The Frustrated Learner
The Frustration Profile article on my blog, which is about students with high verbal skills and weak motor skills, has gotten more hits and comments than any other blog article I have written. What I’m realizing is that all students who have learning issues or have any significant discrepancies in their learning profile, tend to become frustrated with academic tasks.
When I explain learning differences to parents I often talk about the feeling a smart student has when there are holes in his learning profile. It is like sending a child out on a field that has bear traps; you know the kind, where the hole is covered with grass so you can’t see it but when you step on it you fall in. These students can do some things really well but other tasks are hard. This type of student is constantly surprised by what he can and can’t do. This uneven cognitive foundation and constant disappointment causes children to become insecure about their abilities. So, basically all children with learning disabilities are set up to become frustrated.
The question is: how do you help these students? This is where testing and evaluations become critical. Students who have significant strengths along with significant weaknesses are always going to have areas that trip them up. In order for these students to feel secure they need a stable cognitive baseline that they understand. This is what Mel Levine describes as “the demystification process”. The demystification process means taking the mystery out of how the brain works. The process requires you to shine a light on the child’s strengths and weaknesses. It would no longer be a mystery, for example, why math homework is difficult for a student with visual processing difficulties. You explain to him, “ You are very smart, you can do all this math in your head because of your strong working memory ability. However, because you have difficulty with visual motor tasks, it is hard for you to write the work down. This does not mean you are dumb. It means you have an area that we need to develop”. Then you create a plan to develop that area of weakness. This is important information for the child to understand. He needs to know that you can be smart and still struggle in school. Let me say that another way, you can struggle in school, and still be smart! How many ways can I say this so that parents, students and teachers understand? Struggling in school does not equal low intelligence.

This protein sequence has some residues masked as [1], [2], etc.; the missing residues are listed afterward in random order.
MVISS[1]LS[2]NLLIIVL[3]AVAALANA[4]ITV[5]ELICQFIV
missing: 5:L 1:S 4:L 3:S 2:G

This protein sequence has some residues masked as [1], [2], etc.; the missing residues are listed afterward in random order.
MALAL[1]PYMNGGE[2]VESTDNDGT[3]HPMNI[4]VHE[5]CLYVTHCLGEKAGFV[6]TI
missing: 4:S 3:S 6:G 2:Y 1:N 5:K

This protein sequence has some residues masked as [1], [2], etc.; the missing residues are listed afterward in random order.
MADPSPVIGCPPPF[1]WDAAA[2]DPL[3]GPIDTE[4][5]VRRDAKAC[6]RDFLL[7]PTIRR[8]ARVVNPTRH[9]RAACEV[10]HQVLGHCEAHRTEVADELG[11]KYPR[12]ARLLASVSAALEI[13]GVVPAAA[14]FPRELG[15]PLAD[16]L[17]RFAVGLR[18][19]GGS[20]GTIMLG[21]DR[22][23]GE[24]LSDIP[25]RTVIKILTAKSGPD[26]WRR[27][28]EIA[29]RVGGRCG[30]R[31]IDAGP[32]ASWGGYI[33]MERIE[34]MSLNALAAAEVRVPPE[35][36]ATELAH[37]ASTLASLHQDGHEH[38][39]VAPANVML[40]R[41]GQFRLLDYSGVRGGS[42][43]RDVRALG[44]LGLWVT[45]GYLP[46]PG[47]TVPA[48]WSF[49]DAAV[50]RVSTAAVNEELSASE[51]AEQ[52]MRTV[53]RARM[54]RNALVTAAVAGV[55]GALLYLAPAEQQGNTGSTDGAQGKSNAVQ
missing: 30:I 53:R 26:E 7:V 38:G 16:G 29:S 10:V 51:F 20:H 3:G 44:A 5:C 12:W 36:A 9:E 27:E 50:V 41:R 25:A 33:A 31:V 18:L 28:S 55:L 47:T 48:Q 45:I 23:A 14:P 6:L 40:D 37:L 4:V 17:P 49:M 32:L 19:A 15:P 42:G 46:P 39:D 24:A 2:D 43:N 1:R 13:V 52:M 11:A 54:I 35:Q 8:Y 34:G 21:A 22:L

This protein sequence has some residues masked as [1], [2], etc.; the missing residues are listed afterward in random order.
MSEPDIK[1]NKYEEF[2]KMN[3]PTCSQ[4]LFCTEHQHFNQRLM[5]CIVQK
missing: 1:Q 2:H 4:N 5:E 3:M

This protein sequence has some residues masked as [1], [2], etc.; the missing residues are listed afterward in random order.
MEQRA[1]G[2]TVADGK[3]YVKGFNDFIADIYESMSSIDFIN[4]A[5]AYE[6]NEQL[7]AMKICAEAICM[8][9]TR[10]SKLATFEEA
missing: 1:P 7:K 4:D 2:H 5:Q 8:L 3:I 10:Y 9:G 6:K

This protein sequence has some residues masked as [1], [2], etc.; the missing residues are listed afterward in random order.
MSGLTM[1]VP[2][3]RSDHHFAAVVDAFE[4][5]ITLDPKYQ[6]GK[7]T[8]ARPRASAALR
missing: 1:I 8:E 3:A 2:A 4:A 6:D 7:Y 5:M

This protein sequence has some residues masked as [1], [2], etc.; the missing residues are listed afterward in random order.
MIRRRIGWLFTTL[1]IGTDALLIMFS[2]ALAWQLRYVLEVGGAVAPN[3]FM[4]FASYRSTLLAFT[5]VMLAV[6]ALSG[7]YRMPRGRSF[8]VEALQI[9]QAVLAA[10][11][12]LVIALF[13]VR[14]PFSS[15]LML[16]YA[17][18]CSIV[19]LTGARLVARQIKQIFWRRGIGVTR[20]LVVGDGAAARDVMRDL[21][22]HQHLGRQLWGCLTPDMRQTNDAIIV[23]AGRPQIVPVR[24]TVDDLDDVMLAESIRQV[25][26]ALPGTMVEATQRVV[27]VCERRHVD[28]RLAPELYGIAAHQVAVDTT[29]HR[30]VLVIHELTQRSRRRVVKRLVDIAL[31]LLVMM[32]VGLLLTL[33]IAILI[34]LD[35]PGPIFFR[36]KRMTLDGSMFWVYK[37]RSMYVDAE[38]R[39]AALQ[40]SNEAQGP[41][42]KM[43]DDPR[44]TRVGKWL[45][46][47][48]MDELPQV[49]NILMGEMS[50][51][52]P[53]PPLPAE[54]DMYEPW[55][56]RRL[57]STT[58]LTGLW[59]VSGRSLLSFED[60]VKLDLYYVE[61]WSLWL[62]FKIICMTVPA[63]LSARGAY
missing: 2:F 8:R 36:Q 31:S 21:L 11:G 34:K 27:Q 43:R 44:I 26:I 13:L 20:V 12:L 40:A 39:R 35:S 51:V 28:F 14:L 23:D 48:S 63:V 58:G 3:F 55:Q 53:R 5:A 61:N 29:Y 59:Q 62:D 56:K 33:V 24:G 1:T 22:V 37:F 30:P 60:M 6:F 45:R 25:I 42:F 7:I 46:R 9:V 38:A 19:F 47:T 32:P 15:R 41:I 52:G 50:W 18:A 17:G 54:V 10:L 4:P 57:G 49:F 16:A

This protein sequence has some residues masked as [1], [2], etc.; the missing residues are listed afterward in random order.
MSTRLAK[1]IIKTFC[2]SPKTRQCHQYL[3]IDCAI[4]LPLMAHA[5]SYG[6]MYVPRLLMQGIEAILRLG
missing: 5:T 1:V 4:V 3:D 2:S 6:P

The important factor in all of this is developing a plan that doesn’t act as a Band-Aid for areas of weakness. The solution requires developing a plan that remediates, or builds the areas of weakness so there is no longer a significant difference between the strengths and weaknesses. If there is an area that is still weak, once remediation has been done, that is when you start with accommodations. In other words, for the student with visual processing issues:
First: Build his visual skills.
Second: Build his fine motor skills (writing).
Last: If after you’ve done the remediation of those two areas and there are still weaknesses, and the child is now in fourth-grade, build typing skills. Then once typing skills are learned, teach them dictation skills with a voice-to-text program.
Are you noticing that this is a process?
The process requires:
- Identification of strengths and weaknesses.
- Demystification of the learning profile for parents, students and teachers.
- Remediation of the areas of weakness.
- Accommodations for any weaknesses that cannot be remediated.
When a student is frustrated it’s time to take a closer look at his or her learning profile. Frustration is the symptom; you need to find the cause. Then, you identify the best intervention possible that targets the individual student’s areas of need.
I believe every student with an average or above IQ can learn to read, write and do math. It is all about finding the right program that matches the child’s need.